My headphone wasn't working so I found myself yelling at my phone alone in the car. It was Maryland and the last thing I needed was a ticket. I hadn't really wanted to call my mom, but knew she would be upset if I didn't tell her about my trip.
But you've never met her before, right?
I could feel my blood pressure mounting, my chest getting hot.
Are you sure you should go? It's such a long drive and I'm worried about the weather.
A baby had died. Wasn't it always worth the trip?
But, as I hung up and flung the headphone across the seat, I acknowledged that my mom was right. I had never met her before. In person, that is.
It was in the midst of a months long hire spree when we first interviewed Kristin. What I can recall most is that she was upbeat with an energy that shot right through your earpiece to announce I'll be a great addition to the team! She was hired in no time and I was assigned to be her trainer.
Only our manager worked in an actual office building with cubicles and a water cooler. The rest of us fanned out around her, little chickens to our mother hen, spread throughout this country and Canada, sitting at tables in our home offices, guest bedrooms or kitchens.
Kristin and I hit it off from the start. To be clear, she would have hit it off with the lowliest slug of office life, because that's just who she is. We became fast friends and colleagues, always willing to extend each other a hand for work and connecting about family life when we could. With only a virtual office space, it was sometimes challenging to build personal relationships, but ours came easy.
Kristin was pregnant with baby #4 when we started working together. As the consistently overwhelmed mother of two, I was in a constant state of wonder when I pondered her growing family, successful career, and world-traveling husband. I came to understand that she makes it look effortless because she truly adores being a mother and revels in her role.
Not too long after we started working together, Kristin learned that the baby she was carrying would be born with serious health complications. I remember scrolling through my Blackberry as we drove home from a family beach trip, skipping past all the actual work to pinpoint the ultrasound update she had promised to send me. I never found it because she didn't send it. A familiar sinking feeling developed in my stomach as I realized what that meant: not good news.
From right around that time I started believing that a force bigger than both Kris and myself had brought us together. Becoming labeled as a high risk pregnancy and facing the reality that the baby you are carrying may not survive was something I had experienced just a few years before I met Kristin. The first few weeks after my son's in utero diagnosis were some of the loneliest of my life. I felt honored and compelled to figure out how to be there for Kristin as she navigated that time.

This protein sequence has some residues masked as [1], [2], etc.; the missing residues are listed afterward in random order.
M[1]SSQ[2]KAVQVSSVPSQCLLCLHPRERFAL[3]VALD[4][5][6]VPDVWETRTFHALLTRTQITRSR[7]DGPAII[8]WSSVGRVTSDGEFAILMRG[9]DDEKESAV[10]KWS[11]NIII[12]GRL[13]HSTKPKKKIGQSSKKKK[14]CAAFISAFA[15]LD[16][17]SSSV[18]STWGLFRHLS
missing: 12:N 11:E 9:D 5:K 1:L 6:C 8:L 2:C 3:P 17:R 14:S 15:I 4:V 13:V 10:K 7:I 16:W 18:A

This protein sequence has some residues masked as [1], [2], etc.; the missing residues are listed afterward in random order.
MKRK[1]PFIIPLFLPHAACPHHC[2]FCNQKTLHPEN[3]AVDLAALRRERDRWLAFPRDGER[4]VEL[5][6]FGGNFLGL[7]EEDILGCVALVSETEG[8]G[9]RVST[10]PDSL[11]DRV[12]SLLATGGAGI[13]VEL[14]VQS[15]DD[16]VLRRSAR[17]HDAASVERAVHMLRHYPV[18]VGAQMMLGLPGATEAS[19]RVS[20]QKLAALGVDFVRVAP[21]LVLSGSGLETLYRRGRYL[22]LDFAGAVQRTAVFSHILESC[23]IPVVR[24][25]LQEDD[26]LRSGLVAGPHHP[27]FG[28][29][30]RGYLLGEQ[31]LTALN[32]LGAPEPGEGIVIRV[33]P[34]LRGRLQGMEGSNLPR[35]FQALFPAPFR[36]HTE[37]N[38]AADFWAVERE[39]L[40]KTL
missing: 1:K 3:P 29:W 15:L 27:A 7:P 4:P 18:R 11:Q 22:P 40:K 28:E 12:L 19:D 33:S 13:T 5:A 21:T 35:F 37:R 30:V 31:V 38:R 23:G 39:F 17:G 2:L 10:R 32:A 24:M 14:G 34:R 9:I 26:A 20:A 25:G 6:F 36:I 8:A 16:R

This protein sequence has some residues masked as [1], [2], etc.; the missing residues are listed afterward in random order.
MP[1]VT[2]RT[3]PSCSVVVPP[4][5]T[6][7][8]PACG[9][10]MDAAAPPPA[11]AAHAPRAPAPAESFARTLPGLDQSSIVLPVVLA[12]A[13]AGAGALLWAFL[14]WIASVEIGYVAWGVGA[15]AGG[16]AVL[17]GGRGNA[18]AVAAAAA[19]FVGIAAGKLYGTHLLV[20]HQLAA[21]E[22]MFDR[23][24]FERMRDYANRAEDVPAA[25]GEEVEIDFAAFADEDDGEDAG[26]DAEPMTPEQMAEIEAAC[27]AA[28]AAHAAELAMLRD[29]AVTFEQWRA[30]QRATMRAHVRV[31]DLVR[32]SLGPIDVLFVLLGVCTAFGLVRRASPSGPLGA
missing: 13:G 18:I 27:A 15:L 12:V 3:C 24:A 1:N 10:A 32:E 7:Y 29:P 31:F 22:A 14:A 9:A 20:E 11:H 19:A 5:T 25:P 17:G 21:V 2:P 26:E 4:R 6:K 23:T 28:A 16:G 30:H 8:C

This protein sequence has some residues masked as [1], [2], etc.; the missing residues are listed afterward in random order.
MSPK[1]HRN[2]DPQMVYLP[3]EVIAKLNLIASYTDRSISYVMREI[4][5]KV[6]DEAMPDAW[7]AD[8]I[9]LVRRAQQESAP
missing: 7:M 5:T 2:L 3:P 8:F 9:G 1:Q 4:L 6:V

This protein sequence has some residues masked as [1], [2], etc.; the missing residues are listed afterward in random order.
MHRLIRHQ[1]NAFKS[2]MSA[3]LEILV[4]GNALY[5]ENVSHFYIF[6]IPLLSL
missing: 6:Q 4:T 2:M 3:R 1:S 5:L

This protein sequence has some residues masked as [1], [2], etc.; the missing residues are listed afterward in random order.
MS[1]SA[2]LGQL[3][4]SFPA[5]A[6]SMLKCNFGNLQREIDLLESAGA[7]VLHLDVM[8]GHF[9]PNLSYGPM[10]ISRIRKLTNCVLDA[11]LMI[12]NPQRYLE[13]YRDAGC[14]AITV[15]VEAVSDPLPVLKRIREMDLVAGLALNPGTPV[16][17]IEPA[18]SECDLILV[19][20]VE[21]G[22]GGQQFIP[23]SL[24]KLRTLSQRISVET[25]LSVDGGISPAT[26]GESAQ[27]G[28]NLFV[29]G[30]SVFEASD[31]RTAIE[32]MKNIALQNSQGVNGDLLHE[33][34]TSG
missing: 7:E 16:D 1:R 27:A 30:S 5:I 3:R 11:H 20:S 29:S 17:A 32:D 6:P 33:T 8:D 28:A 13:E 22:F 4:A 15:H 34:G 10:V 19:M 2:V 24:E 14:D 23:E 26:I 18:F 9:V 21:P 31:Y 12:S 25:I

Adorable baby Matthew was born after an extremely eventful delivery on September 18, 2014. He faced many pokes, prods and procedures during his first few months but seemed to be making progress. Kristin essentially moved into the neonatal intensive care unit (NICU), setting up office and take conference calls from the family waiting area on the floor. Just imagine this for a moment - your tiny, medically frail baby in the NICU with no real idea of his future, three (three!) other children at home, and working mostly full time at your baby's bedside. She did this all with the beautiful grace that is singular to and defining of Kristin.
We were in close contact during these months. We still hadn't met in person as we live eight hours apart. We mostly texted - she sent me details that only a person with a medical background could understand. I would read them, cry, and text back. I had no words so I said the same things over and over again. l send my love. I am here for you. I am praying for you. I saw scariness and unknowns. She saw small steps forward and blessings everywhere.
In December Matthew underwent a surgery that his family hoped would be his ticket home for the new year. But instead of moving him forward on that path the surgery seemed to send him on a new one altogether. Things were bleak. When that terrible acronym, ECMO (a form of life support), came across on a text from Kristin I knew that we may be nearing the end.
Matthew died on January 14, 2015.
On my son's 4th birthday.
The day of the funeral I walked into the church with my colleague and a little note of apprehension in my chest. I hope she doesn't think I'm some stranger seeing her on one of the most vulnerable days of her life. But the moment she saw us she smiled in recognition. The first thing I said to her was: You are so much taller than I expected!
This story I'm sharing is not meant to be Matthew's story or the story of my friend's grief. Those aren't my stories to tell.
This is the story of a friendship. It's the story of two paths crossing at a very particular time. It's the story of noticing; choosing to see the connections between us and believing that we were brought together to serve a purpose to each other.
I've moved on to a new job. Kristin and I communicate much less often. She is bringing communities together for fellowship and fundraising in memory of her son. She's doing amazing things and infusing her spirit into the world. Her message - to love and embrace life - will always stay with me.